The forecast presented is near-term only and continues the almost unbroken string of annual increases in most economic measures in China over the past quarter century.

However, one should anticipate that at some point over the next decade there will be cyclical downswings and lower average growth rates than in the past. And cyclical lows will likely show either very small positive – if not negative – numbers for home construction, furniture production and GDP. This will simply reflect the growing maturity of China’s economy as it rapidly approaches ‘developed nation’ status.

Wood based panel production

Last year we commented on the surprising nature of the production data reported by China’s State Forest Administration (SFA) for 2009. Surprise continued with the publication of data for 2010! In particular, the reported 60% jump in plywood production – from 44.5 million m3 to 71.4 million m3 between 2009 and 2010 – seems highly improbable.

Several observers have questioned the accuracy of these reports, wondering, for example, about possible double-counting of plywood and blockboard production. It is not clear whether the 2010 data reflect a more thorough coverage of plywood operations, but if so that would imply that many large operations were previously being missed by the SFA. Either the earlier years were under-reported or the 2009-2010 data are simply too high.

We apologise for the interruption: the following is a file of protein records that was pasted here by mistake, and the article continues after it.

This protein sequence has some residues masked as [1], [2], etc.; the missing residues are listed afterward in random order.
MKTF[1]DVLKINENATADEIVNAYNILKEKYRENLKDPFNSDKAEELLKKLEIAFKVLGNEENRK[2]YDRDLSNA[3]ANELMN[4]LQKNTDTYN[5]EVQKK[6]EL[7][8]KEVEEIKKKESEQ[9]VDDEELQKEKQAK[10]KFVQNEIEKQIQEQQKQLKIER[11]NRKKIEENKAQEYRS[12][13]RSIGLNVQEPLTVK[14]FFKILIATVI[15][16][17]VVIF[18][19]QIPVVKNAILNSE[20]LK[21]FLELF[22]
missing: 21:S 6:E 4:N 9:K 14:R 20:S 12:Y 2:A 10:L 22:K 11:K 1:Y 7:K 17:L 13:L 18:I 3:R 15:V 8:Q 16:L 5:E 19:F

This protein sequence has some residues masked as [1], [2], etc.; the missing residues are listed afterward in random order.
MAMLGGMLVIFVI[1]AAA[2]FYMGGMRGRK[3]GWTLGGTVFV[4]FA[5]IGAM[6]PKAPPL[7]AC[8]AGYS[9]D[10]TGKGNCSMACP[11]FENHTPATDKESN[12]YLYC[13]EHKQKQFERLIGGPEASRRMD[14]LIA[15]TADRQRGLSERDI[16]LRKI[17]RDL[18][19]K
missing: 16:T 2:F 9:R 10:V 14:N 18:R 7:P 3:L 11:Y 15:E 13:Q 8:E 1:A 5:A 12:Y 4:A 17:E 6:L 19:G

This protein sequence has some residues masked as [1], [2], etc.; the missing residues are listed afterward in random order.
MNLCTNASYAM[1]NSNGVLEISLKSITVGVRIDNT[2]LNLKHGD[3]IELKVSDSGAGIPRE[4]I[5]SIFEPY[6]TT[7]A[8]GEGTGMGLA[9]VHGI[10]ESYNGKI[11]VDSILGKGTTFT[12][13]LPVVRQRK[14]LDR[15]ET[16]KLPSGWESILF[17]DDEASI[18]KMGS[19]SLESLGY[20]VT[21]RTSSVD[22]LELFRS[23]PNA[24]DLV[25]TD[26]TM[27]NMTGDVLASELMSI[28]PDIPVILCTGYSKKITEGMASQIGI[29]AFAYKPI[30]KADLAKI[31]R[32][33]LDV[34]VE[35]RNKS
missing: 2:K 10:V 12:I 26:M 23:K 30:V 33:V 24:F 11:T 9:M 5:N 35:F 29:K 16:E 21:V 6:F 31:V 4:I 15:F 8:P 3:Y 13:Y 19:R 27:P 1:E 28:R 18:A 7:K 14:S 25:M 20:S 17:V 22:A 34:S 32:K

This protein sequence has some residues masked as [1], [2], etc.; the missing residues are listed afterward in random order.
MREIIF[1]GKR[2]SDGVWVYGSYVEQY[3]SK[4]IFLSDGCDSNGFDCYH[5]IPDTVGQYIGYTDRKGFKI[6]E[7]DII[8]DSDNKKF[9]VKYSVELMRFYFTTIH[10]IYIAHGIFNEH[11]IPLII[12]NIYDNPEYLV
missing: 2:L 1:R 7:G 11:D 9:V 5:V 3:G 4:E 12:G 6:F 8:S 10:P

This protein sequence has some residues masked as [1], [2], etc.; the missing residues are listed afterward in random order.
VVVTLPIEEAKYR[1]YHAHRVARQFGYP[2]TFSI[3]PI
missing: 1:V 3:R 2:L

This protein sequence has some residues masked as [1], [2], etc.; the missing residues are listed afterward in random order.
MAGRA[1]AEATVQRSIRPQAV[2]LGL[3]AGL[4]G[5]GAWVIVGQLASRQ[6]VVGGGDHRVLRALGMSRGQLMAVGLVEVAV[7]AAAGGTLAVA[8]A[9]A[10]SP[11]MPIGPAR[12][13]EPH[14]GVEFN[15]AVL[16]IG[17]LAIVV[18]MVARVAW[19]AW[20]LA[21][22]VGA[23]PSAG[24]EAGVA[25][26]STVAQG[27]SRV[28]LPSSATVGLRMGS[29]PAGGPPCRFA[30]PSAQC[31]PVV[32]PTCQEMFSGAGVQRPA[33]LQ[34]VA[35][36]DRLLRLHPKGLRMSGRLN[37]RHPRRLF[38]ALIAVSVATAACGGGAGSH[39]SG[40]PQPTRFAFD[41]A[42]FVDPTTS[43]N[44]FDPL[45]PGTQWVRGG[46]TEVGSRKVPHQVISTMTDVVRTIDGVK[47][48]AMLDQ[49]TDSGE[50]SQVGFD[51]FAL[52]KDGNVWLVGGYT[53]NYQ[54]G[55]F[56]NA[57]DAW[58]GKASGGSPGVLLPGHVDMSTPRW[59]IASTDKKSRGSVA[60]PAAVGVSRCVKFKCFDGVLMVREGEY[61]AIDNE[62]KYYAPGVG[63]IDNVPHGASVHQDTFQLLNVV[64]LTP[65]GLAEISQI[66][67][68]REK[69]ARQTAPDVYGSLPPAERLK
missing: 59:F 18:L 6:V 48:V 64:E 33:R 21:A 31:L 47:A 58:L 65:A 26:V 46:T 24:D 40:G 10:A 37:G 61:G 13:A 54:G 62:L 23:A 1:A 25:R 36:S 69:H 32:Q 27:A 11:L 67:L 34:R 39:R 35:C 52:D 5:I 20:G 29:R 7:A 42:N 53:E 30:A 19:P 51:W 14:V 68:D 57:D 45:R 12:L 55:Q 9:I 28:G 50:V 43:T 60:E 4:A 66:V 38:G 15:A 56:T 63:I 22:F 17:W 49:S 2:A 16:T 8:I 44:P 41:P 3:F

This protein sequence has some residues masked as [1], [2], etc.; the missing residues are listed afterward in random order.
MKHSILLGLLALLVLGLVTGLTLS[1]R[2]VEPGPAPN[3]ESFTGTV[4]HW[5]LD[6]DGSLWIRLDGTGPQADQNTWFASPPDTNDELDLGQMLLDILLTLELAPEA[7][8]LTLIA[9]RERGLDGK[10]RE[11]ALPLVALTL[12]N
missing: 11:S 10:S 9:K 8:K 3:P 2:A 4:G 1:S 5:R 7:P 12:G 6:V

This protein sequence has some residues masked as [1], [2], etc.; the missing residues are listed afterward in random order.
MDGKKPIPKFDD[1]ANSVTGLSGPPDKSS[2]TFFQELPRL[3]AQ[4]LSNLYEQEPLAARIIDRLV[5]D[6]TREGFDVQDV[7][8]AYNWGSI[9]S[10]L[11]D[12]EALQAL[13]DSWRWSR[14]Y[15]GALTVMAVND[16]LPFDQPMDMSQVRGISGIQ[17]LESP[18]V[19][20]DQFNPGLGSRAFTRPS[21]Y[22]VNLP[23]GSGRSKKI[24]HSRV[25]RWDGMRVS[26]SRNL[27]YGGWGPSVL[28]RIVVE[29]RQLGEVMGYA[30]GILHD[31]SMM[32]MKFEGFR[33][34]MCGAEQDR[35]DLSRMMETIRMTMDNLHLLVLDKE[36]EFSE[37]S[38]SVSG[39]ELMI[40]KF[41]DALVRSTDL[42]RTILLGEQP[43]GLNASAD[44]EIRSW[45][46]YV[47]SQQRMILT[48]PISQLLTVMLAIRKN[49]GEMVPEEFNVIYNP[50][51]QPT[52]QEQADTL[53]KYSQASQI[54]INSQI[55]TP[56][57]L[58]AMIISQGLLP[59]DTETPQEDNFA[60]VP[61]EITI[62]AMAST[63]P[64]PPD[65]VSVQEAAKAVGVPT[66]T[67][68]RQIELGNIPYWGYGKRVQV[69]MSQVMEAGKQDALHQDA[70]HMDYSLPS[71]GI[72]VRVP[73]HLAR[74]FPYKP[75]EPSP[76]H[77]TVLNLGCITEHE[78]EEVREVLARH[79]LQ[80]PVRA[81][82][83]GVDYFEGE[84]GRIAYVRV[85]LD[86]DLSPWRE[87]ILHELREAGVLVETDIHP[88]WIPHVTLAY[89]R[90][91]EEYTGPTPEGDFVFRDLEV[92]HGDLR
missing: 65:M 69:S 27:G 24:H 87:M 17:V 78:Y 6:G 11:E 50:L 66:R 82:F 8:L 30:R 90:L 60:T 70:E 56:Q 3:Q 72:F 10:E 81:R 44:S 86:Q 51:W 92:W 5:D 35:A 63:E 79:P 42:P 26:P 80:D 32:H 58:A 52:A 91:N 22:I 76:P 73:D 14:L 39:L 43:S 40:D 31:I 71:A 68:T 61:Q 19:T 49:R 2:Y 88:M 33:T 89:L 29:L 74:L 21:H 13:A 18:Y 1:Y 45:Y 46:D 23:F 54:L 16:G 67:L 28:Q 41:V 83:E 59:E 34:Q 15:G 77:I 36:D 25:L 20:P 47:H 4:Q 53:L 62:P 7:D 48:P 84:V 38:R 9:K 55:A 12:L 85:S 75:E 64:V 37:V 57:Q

The annual increases in plywood output reported in those two years do not reflect any known comparable leap in economic activity and seem highly improbable. Taken as reported, the plywood data would indicate an earth-shattering change in usage patterns. To our knowledge, such a change did not happen!

However, for want of better information at this point, we are using the reported production data (along with the more reliable data reported for imports and exports) to determine apparent consumption of panels and lumber in China. The reported panel production of 144 million m3 in 2010 was more than twice that reported in 2006, and was led by the aforementioned surge in plywood output. However, unlike Europe and North America, where lumber output is usually greater than production of panels, in China, close to 80% of the country’s wood products output in 2011 was of panels, up from 74% in 2006).

Note: Lumber’s share of consumption (rather than production), is somewhat higher than 20% because of large imports of lumber from North America and Russia, but the lumber share of China’s wood products consumption (approximately 25%-26% in 2010-2011) is smaller than that in Europe and North America.

Plywood’s huge jump dominated the 2010 production report, but MDF/HDF volumes of 43.6 million m3 leapt a large 25% over 2009; blockboard volumes of 16.5 million m3 climbed 12%; but particleboard output, surprisingly, slumped 12% to 12.6 million m3.

For 2011-2012, our forecast calls for a relatively moderate increase each year in total production of these four types of panels to 156 million m3 (+9%) and 165 million m3 (+5%), respectively.

This forecast assumes somewhat faster growth in consumption than production, as we assume that a portion of the jump in plywood and MDF/HDF production in 2010 was actually consumed the following year when inventories were drawn lower as the pace of economic activity slowed during 2011.

We project a recovery in particleboard production, but this may prove optimistic if consumer opposition to products made with particleboard rather than MDF continues to be a problem for China’s oem companies.